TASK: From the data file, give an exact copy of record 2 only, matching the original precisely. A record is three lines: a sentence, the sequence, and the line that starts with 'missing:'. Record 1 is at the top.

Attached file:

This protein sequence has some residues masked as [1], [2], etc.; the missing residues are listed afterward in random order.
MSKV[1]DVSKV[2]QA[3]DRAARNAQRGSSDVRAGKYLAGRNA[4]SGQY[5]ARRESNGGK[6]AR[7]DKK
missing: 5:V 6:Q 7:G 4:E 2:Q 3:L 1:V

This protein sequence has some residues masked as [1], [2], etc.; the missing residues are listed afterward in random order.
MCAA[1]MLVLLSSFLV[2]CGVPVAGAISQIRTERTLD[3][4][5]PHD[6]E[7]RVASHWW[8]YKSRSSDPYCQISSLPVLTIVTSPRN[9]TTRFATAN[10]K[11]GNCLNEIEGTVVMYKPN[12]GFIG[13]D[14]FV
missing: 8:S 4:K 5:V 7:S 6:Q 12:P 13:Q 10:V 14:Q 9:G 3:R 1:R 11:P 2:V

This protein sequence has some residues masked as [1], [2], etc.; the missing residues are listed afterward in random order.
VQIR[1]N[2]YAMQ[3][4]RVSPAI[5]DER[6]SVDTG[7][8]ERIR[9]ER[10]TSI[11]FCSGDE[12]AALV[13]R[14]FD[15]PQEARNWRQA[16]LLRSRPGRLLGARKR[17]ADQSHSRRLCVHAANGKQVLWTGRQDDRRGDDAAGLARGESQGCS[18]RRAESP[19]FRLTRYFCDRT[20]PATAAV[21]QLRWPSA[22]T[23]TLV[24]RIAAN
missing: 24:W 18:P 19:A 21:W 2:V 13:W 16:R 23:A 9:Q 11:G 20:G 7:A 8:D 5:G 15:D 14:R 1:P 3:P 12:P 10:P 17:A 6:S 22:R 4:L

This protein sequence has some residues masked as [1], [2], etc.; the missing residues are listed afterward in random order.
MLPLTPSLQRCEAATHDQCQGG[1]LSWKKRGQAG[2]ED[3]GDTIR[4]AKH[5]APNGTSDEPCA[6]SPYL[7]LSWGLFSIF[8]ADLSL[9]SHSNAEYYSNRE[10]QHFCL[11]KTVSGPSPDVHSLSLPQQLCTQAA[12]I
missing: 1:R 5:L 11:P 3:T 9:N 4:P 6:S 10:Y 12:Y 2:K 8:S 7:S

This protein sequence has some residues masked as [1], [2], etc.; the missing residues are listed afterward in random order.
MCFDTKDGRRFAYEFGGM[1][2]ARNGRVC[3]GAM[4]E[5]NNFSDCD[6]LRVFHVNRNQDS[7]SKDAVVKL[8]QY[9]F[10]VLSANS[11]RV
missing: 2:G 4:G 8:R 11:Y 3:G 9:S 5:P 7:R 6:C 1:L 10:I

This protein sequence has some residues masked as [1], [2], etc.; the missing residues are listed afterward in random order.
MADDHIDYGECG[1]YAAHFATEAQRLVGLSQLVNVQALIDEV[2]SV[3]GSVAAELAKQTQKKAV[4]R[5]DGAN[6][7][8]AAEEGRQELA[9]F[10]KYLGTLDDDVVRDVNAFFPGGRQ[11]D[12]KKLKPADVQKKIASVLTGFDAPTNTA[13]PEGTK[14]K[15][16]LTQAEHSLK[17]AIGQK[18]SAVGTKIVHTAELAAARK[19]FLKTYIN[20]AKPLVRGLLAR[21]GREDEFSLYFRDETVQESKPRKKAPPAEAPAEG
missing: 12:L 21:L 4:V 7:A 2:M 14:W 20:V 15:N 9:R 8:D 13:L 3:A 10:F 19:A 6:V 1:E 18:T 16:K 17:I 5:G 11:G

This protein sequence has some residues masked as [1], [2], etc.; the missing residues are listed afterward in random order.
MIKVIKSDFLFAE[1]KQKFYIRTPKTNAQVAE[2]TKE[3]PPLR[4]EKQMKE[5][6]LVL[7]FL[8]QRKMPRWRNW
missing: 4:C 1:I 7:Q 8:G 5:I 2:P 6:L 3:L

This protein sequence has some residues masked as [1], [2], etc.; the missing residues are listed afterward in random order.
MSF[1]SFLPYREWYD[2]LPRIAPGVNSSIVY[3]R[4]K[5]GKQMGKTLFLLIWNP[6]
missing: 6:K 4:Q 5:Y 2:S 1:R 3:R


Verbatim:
This protein sequence has some residues masked as [1], [2], etc.; the missing residues are listed afterward in random order.
MCAA[1]MLVLLSSFLV[2]CGVPVAGAISQIRTERTLD[3][4][5]PHD[6]E[7]RVASHWW[8]YKSRSSDPYCQISSLPVLTIVTSPRN[9]TTRFATAN[10]K[11]GNCLNEIEGTVVMYKPN[12]GFIG[13]D[14]FV
missing: 8:S 4:K 5:V 7:S 6:Q 12:P 13:Q 10:V 14:Q 9:G 3:R 1:R 11:P 2:V